Author(s): Reza M, Taylor CD, Towse K, Ward JD, Hendra TJ
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Abstract The effects of insulin therapy on patient well-being, treatment satisfaction and mood, and on carer strain were studied in 30 elderly Type 2 diabetic patients (age 73 +/- 7 (SD) yr) in poor glycaemic control on tablet therapy. A comparison group of ten poorly controlled patients who remained on oral agents was also studied. After 4 weeks of insulin treatment, there were significant improvements in mental health, role-emotional, role-physical (all P<0.05) and vitality (P<0.01) domains of the short form health survey (SF-36), and also in the diabetes treatment and satisfaction questionnaire (DTSQ) and geriatric depression scale (both P<0.01) compared to baseline. After 12 weeks, the improvements in mental health, social functioning and vitality (P<0.01 for all domains), and in the DTSQ were sustained. Carer strain was lower at 4 weeks. No changes in outcomes were seen in the comparison group. In selected elderly Type 2 diabetic patients, insulin treatment is associated with significant improvements in well-being, treatment satisfaction and mood, even without significant improvements in glycaemic control and without increase in carer strain. The SF-36 and DTSQ are sensitive to the benefits of the changes in the treatment for these patients.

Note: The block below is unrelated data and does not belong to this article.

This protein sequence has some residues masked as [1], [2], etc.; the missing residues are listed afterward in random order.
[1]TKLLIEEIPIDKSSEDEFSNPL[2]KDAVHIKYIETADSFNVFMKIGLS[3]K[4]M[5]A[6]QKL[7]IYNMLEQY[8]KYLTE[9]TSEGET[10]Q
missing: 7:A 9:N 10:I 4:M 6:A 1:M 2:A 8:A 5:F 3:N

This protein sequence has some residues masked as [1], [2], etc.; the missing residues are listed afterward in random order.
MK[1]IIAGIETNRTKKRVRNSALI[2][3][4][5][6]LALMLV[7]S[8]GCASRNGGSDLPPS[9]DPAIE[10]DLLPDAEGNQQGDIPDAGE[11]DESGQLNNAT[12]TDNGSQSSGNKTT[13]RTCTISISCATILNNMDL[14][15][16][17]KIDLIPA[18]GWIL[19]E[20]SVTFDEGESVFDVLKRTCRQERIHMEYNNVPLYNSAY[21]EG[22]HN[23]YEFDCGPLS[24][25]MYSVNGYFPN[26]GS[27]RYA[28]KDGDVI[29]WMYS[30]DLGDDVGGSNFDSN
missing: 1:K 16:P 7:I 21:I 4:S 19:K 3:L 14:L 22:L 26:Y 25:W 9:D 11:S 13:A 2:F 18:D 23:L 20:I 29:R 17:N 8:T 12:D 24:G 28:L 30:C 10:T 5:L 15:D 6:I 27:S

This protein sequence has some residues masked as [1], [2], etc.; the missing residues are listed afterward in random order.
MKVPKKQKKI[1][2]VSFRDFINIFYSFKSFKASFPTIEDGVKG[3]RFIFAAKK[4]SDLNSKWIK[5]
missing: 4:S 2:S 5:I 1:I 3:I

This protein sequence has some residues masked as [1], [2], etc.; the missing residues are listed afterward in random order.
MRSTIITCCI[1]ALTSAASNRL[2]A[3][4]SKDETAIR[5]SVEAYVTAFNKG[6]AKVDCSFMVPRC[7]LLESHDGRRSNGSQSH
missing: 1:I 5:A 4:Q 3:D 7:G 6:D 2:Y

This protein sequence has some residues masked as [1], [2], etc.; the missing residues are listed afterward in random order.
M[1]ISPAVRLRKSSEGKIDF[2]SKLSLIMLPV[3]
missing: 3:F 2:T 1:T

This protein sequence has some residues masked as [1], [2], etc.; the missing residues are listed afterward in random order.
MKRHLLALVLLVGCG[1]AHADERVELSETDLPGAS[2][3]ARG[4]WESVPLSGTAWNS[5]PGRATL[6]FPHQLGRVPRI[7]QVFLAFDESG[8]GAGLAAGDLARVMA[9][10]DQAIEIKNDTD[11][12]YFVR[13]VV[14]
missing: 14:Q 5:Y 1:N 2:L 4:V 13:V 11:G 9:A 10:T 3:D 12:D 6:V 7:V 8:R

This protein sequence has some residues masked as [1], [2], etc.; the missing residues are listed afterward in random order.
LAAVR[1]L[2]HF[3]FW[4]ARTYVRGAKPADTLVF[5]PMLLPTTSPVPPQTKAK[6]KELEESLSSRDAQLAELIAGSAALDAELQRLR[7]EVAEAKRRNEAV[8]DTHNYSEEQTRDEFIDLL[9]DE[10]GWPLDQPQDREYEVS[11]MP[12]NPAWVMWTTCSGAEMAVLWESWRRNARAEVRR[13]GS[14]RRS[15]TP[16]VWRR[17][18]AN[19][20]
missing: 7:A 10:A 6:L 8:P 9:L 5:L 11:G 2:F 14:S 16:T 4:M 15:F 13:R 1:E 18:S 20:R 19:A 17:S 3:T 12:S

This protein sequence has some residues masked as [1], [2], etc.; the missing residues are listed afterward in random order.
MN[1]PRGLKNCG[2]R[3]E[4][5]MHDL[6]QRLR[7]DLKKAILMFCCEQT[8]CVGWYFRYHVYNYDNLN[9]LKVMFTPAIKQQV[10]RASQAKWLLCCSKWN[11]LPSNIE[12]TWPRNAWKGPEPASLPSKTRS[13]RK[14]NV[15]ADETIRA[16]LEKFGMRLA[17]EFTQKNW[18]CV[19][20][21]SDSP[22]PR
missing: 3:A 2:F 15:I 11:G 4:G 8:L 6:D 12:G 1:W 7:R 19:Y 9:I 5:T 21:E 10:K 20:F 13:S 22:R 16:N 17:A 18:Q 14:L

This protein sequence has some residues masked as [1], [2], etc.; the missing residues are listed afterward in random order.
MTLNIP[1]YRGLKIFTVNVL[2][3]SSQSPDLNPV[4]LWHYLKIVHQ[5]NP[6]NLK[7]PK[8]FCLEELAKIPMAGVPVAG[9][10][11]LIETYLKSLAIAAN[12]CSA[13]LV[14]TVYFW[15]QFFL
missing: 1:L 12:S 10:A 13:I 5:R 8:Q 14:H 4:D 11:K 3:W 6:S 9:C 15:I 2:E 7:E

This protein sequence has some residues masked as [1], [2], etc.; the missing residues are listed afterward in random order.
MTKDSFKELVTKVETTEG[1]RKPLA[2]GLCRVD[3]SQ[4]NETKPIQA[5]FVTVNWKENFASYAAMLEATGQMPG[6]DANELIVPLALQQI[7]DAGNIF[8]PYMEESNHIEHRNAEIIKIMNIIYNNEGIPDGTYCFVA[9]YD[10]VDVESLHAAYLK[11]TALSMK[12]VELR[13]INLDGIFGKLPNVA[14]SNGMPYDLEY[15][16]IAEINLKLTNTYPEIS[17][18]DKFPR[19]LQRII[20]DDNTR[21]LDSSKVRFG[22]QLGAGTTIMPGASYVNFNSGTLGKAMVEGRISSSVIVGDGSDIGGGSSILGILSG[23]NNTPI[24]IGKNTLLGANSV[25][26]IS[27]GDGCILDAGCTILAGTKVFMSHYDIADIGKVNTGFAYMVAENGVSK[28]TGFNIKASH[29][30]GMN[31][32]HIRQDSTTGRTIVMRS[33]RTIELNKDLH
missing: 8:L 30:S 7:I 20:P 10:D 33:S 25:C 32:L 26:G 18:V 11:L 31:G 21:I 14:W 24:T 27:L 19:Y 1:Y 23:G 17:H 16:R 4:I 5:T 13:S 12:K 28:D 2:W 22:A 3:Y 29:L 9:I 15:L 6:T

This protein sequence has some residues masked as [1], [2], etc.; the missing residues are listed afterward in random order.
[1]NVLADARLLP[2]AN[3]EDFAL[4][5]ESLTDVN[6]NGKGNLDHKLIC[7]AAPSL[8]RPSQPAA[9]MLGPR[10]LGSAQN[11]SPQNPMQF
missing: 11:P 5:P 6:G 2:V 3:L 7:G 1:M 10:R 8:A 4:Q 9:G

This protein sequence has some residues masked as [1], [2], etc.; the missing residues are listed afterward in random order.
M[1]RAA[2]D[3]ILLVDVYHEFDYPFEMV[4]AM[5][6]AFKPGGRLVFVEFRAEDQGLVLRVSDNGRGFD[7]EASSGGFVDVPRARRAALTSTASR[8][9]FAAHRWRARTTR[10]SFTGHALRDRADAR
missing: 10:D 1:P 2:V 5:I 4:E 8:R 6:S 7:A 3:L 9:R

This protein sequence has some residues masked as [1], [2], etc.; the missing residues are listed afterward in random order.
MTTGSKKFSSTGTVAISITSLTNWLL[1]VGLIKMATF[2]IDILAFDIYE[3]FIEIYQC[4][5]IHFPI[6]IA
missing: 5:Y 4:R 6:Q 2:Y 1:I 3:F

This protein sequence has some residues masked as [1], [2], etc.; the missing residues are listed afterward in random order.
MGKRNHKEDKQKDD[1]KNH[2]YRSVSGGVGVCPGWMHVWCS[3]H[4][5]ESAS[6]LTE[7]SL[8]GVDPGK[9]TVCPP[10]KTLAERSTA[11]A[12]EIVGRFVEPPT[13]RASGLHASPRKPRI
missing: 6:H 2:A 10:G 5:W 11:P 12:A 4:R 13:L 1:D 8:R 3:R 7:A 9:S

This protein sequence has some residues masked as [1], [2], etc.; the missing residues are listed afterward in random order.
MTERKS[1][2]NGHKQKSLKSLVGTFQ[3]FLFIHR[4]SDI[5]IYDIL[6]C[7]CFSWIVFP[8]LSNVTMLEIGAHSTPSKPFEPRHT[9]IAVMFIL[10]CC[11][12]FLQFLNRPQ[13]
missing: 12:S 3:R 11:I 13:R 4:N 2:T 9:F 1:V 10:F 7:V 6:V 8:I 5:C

This article was published in Diabetes Res Clin Pract
and referenced in Journal of Gerontology & Geriatric Research